Following widespread losses, Full Velocity launches new bot
The Terra/Luna crypto crash last month saw Full Velocity’s bot generate 90%+ losses for affiliates.
Despite being advertised as being able to “thrive in volatile markets”, when an actual volatile market came along, Full Velocity bot accounts were promptly liquidated.
Now founder James Ward is back with a new bot.
Originally scheduled for release mid-May, Full Velocity’s new bot wasn’t available until the end of the month.
Ward appeared on a June 3rd webinar to sell Full Velocity’s new bot to existing affiliates and potential investors.
Full Velocity’s original bot used what Ward refers to as a “hedge strategy”. Quick to differentiate the new bot, Ward claims the new bot is a “non-hedge stop-loss bot.”
When you look at performance it is a solid performer.
It blows every aspect of reality out the door. When you look at the stock market, if you look at the banks, if you look at anything like that, this is a phenomenal deal.
On the fee side of things, Full Velocity has dropped its previous 30% fee to 25%.
Without disclosing the new bot’s testing period, Ward claims Full Velocity’s new bot “averaged 2.9% per week”.
The bot was running during the Terra/Luna crash, purportedly generating 0.41% on the first day.
In the day we got liquidated I believe this bot did 0.41% that day.
Naturally one of the most pressing questions is “what’s stopping this bot from getting liquidated?”
Ward’s answer to that is less balance utilization and stop/loss.
Balance utilization is how much of the available trading balance the bot is using at any given time.
With the original Full Velocity bot, this skyrocketed to liquidation as market volatility became too much.
Remembering this is just testing, Ward claims that this time around;
We’ve put a lot of effort into making sure that, even in the worst case scenario, that you’re protected.
The highest utilization rate that this actual bot has had during the entire testing time has been 7.3%.
Stop/loss has also been introduced, aiming to cap investor losses in the event of another market crash.
If something happens where this market goes out of control, we want a nuclear button switch that says, “No, we stop. We will not have any more losses than that.
Full Velocity’s stop/loss is implemented in two stages.
If overall positions drop 12%, a pause is initiated halting all trading activity.
If that drops to 15%, all trading ceases (presumably pending human interaction).
This is all of course requires the crypto market to play ball. If trades drop higher than 15% in one hit, losses could still be potentially higher than 15%.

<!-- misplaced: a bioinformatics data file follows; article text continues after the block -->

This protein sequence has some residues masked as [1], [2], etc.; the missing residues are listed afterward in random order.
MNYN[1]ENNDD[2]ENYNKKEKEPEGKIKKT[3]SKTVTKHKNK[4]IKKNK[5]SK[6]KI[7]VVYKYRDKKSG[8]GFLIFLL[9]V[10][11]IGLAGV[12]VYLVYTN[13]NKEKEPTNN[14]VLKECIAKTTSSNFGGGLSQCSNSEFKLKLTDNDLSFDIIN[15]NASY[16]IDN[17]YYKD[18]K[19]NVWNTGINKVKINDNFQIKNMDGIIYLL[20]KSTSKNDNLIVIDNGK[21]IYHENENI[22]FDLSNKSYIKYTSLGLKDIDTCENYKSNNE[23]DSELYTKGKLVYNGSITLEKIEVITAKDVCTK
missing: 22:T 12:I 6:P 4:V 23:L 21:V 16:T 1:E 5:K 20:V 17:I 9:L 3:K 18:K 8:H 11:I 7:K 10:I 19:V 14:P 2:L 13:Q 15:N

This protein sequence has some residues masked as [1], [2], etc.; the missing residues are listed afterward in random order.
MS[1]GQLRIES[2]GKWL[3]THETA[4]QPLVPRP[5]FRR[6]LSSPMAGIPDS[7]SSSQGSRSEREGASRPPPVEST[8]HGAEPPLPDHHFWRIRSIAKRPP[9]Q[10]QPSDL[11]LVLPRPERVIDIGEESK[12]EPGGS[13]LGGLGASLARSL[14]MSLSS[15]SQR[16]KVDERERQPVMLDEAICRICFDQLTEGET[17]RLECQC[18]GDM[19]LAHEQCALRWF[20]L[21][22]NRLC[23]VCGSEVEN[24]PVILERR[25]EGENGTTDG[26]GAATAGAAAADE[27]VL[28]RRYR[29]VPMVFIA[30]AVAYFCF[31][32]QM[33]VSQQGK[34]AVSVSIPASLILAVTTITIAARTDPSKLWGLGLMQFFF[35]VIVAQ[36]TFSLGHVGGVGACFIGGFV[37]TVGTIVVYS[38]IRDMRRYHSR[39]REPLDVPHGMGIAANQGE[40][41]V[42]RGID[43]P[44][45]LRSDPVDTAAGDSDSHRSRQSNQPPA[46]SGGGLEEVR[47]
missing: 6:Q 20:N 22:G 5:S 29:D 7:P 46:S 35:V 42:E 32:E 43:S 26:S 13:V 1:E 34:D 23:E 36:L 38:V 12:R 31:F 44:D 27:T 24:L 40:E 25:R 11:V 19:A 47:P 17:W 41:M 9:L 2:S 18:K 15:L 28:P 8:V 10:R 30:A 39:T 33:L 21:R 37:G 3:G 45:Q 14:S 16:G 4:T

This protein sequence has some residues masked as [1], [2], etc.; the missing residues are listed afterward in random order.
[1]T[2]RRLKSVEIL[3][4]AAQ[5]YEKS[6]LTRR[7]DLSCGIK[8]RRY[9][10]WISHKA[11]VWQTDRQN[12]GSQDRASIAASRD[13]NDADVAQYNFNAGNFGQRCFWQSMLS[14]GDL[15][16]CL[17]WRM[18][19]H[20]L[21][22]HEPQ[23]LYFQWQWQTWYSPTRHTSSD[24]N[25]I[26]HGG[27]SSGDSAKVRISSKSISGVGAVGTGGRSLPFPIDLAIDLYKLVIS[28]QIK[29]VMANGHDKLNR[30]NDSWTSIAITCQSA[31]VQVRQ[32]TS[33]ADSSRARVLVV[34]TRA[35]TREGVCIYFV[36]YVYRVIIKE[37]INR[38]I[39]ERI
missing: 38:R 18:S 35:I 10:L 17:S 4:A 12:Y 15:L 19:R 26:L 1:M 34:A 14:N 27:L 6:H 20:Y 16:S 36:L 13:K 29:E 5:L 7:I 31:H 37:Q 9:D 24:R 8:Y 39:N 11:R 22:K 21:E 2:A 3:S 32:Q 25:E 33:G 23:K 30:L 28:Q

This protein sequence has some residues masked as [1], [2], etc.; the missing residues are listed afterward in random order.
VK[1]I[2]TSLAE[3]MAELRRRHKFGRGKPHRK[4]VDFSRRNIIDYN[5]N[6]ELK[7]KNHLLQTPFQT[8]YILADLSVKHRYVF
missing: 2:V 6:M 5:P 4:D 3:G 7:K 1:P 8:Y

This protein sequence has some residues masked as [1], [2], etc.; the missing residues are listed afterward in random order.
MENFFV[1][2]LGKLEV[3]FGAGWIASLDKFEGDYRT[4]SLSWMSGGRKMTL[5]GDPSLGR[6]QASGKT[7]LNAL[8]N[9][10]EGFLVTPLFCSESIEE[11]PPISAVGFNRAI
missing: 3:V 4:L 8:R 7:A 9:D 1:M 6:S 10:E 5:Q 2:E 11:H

Still, Ward seems confident enough that, no matter what happens, affiliates will always be able to withdraw at least 90% of their trading balance.
In the worst case scenario so far, that’s been tested in this bot, I would have been able to get 90% of my money (out).
But what I think that you’re going to see, based upon the historic value and the historic movement of this bot and what it’s been able to do, is I think you’re probably gonna see around that ninety-five, maybe even ninety-six to ninety-seven percent – of being able to get that back.
In the Q&A section of Ward’s webinar, this brought up the question of profitability with restrictions in place.
How’s it possible to make significant profits, when the average utilization rate is so low at 2.9%?
To which Ward answered;
That’s a great question man, and I don’t fully have an answer to that – other than the amount of trades happening inside this bot, versus the other bot, are probably going to be about … a hundred time more.
The velocity at which this bot trades at is going to be completely different.
I’d have thought more trades makes it more difficult to juggle everything – but without Ward disclosing further information about Full Velocity’s new bot – that’s not possible to verify.
Which brings me to Ward’s closing pitch;
If you knew … you had access to your profits any time you wanted, you could take your commissions any time you wanted, you could take your principal any time you wanted, knowing that hey historically, worse case scenario I might get 90% back – that hopefully gives you a piece of mind.
In my mind that is one of the biggest selling features of what we do.
Personally speaking, what would give me peace of mind is knowing Full Velocity has satisfied regulatory requirements and is operating within the law.
Securities fraud was a major problem with Full Velocity’s first iteration, and you’ve seen how that played out.
James Ward and Full Velocity are based out of the US, Alabama to be precise.
Full Velocity’s passive “2.9% a week” investment opportunity constitutes a securities offering. This requires registration with the SEC, including full disclosure about the bot.
Neither Full Velocity or James Ward are registered with the SEC. Nor is any verifiable information about the new bot disclosed.
Who made it? Providing consumers with an audited trading history. How long has the bot been in use for and under what conditions?
Going on YouTube and stating “2.9% a week on average” isn’t good enough. Nor is it legal.
As a potential investor, that’s what’d give me peace of mind.
Even if we put legalities aside (which you absolutely shouldn’t); Crowing on about your new bot being “phenomenal”, less than a month after your first mystery bot had a meltdown, isn’t convincing.